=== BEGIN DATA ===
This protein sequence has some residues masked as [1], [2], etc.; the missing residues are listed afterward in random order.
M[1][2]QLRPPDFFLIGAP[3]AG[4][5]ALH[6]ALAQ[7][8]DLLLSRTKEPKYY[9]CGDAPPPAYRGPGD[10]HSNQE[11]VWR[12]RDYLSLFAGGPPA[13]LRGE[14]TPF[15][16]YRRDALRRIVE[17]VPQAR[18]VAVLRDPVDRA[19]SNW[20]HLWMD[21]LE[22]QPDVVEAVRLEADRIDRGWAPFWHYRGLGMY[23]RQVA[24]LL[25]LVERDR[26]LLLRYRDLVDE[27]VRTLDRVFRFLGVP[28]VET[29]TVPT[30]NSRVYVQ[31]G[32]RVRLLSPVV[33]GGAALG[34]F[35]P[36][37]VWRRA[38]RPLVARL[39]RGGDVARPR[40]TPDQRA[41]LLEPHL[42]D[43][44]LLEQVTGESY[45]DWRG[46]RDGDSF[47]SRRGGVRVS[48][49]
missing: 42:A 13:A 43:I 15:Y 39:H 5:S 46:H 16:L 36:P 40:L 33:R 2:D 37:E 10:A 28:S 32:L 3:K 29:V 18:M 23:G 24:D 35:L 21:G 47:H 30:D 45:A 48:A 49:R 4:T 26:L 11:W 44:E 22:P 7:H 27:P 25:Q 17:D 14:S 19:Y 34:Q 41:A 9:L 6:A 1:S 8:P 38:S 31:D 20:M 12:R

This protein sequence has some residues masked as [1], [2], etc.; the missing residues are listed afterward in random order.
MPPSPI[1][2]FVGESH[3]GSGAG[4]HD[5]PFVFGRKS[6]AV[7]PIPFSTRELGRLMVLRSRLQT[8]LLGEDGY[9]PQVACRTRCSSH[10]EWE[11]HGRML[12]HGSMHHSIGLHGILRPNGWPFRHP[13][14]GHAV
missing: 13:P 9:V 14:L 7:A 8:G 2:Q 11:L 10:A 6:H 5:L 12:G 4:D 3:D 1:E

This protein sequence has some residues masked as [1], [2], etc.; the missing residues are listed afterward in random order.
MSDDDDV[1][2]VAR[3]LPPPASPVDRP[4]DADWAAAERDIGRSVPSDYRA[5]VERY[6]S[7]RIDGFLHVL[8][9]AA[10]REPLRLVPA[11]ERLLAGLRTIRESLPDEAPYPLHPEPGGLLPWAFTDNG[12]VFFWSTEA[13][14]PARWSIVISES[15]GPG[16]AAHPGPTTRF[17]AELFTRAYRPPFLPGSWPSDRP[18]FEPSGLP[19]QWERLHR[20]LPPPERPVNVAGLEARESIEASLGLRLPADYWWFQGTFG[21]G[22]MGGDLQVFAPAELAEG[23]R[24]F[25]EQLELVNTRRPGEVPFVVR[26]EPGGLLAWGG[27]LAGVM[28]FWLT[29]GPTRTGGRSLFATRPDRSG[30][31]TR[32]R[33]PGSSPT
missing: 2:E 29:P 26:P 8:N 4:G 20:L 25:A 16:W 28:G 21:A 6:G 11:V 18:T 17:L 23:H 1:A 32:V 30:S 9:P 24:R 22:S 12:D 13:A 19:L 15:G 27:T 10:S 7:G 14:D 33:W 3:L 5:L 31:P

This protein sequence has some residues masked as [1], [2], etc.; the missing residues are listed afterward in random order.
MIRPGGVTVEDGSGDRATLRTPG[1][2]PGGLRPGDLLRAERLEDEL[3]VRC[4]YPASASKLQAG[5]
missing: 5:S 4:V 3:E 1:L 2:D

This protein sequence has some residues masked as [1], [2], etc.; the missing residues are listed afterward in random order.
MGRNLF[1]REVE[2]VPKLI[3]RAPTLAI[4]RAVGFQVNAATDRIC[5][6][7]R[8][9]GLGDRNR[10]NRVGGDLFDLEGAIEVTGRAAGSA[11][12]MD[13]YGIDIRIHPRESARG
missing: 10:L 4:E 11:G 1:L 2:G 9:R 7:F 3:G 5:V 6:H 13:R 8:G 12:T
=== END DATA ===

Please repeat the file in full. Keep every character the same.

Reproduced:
This protein sequence has some residues masked as [1], [2], etc.; the missing residues are listed afterward in random order.
M[1][2]QLRPPDFFLIGAP[3]AG[4][5]ALH[6]ALAQ[7][8]DLLLSRTKEPKYY[9]CGDAPPPAYRGPGD[10]HSNQE[11]VWR[12]RDYLSLFAGGPPA[13]LRGE[14]TPF[15][16]YRRDALRRIVE[17]VPQAR[18]VAVLRDPVDRA[19]SNW[20]HLWMD[21]LE[22]QPDVVEAVRLEADRIDRGWAPFWHYRGLGMY[23]RQVA[24]LL[25]LVERDR[26]LLLRYRDLVDE[27]VRTLDRVFRFLGVP[28]VET[29]TVPT[30]NSRVYVQ[31]G[32]RVRLLSPVV[33]GGAALG[34]F[35]P[36][37]VWRRA[38]RPLVARL[39]RGGDVARPR[40]TPDQRA[41]LLEPHL[42]D[43][44]LLEQVTGESY[45]DWRG[46]RDGDSF[47]SRRGGVRVS[48][49]
missing: 42:A 13:A 43:I 15:Y 39:H 5:S 46:H 16:L 36:P 40:L 33:R 2:D 37:E 10:A 28:S 32:L 3:K 29:V 18:M 23:G 24:D 35:L 21:G 47:H 30:D 45:A 48:A 49:R 4:T 26:L 11:W 44:E 22:P 7:H 27:P 25:Q 17:D 14:S 19:Y 34:Q 41:A 9:L 6:A 1:S 8:P 38:S 31:D 20:M 12:R

This protein sequence has some residues masked as [1], [2], etc.; the missing residues are listed afterward in random order.
MPPSPI[1][2]FVGESH[3]GSGAG[4]HD[5]PFVFGRKS[6]AV[7]PIPFSTRELGRLMVLRSRLQT[8]LLGEDGY[9]PQVACRTRCSSH[10]EWE[11]HGRML[12]HGSMHHSIGLHGILRPNGWPFRHP[13][14]GHAV
missing: 13:P 9:V 14:L 7:A 8:G 2:Q 11:L 10:A 6:H 5:L 12:G 4:D 3:D 1:E

This protein sequence has some residues masked as [1], [2], etc.; the missing residues are listed afterward in random order.
MSDDDDV[1][2]VAR[3]LPPPASPVDRP[4]DADWAAAERDIGRSVPSDYRA[5]VERY[6]S[7]RIDGFLHVL[8][9]AA[10]REPLRLVPA[11]ERLLAGLRTIRESLPDEAPYPLHPEPGGLLPWAFTDNG[12]VFFWSTEA[13][14]PARWSIVISES[15]GPG[16]AAHPGPTTRF[17]AELFTRAYRPPFLPGSWPSDRP[18]FEPSGLP[19]QWERLHR[20]LPPPERPVNVAGLEARESIEASLGLRLPADYWWFQGTFG[21]G[22]MGGDLQVFAPAELAEG[23]R[24]F[25]EQLELVNTRRPGEVPFVVR[26]EPGGLLAWGG[27]LAGVM[28]FWLT[29]GPTRTGGRSLFATRPDRSG[30][31]TR[32]R[33]PGSSPT
missing: 2:E 29:P 26:P 8:N 4:G 20:L 25:A 16:W 28:G 21:A 6:G 11:V 18:T 17:L 23:H 1:A 32:V 30:S 9:P 24:R 22:S 12:D 13:A 19:L 15:G 27:T 10:S 7:G 14:D 33:W 3:L 5:L 31:P

This protein sequence has some residues masked as [1], [2], etc.; the missing residues are listed afterward in random order.
MIRPGGVTVEDGSGDRATLRTPG[1][2]PGGLRPGDLLRAERLEDEL[3]VRC[4]YPASASKLQAG[5]
missing: 5:S 4:V 3:E 1:L 2:D

This protein sequence has some residues masked as [1], [2], etc.; the missing residues are listed afterward in random order.
MGRNLF[1]REVE[2]VPKLI[3]RAPTLAI[4]RAVGFQVNAATDRIC[5][6][7]R[8][9]GLGDRNR[10]NRVGGDLFDLEGAIEVTGRAAGSA[11][12]MD[13]YGIDIRIHPRESARG
missing: 10:L 4:E 11:G 1:L 2:G 9:R 7:F 3:G 5:V 6:H 13:R 8:G 12:T